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9 June 2010

Burning Star Core - 'Brighter Summer Day' (Thin Wrist)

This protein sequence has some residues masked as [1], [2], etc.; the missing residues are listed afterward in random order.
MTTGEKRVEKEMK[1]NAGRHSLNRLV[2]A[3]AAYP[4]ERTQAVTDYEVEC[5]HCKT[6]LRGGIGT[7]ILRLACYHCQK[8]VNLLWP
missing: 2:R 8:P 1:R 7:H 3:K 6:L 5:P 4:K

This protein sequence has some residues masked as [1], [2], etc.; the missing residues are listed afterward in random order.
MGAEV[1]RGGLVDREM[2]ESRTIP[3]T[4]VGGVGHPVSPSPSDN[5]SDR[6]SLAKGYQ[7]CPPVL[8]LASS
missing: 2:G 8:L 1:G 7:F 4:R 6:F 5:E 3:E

Has this been ten years already? Thin Wrist catalog #B, a label that does them alphabetically, which will have to fold after release #Z? This is C. Spencer Yeh's first vinyl long-player, with two side-long beasts showcasing the sound construction of his project back in 2000. As elegantly-packaged as LPs come, this is a super thick vinyl pressing that really makes the deep tones ring, particularly on side A's 'A Brighter Summer Day'. This track is immensely powerful, with thick layers of violin constantly combining and recombining microtonally into a bulldozer of sound, simultaneously occupying every available frequency. There are electronics as well, and additional electronics by another player, though it's hard to distinguish what is what. There's a percussive element to these "electronics", sounding like a rollercoaster ripping through the sun. The electronic sense is far more prevalent on the B-side, 'Baybe It Wasn't Meant to Me', a 16 minute set of 'sleep deprivation experiments' performed on a 'computer', of course a catch-all for who knows what source material. We get synthesisers, field recordings, and natural acoustics but heavily processed and constructed in a piecemeal manner. Unlike side A's horizontal vision, this does a few abrupt about-faces, challenging in its internal logic. Circular, maybe, or a spiral that changes direction a few times? An underrated track for sure, and one that certainly feels influenced by Oval as much as Ash Ra Tempel. There's a sealed envelope in here that I never broke the seal on, not that I am typically collector scum but I saw what was inside someone else's (back when this came out) so I never opened mine. Of course, I've forgotten what was in there, and now I don't want to open it cause this is a nine-year old antique LP! As a first LP, I think it's an impressive debut. It certainly suggests both sides of what is to come - side A presages the violin-driven improvised elements (often now performed under his own name) and side B hints at the incredibly constructed, composed soundworlds that populate later LPs like Challenger. If anything, these two sides have become intertwined and indistinguishable.

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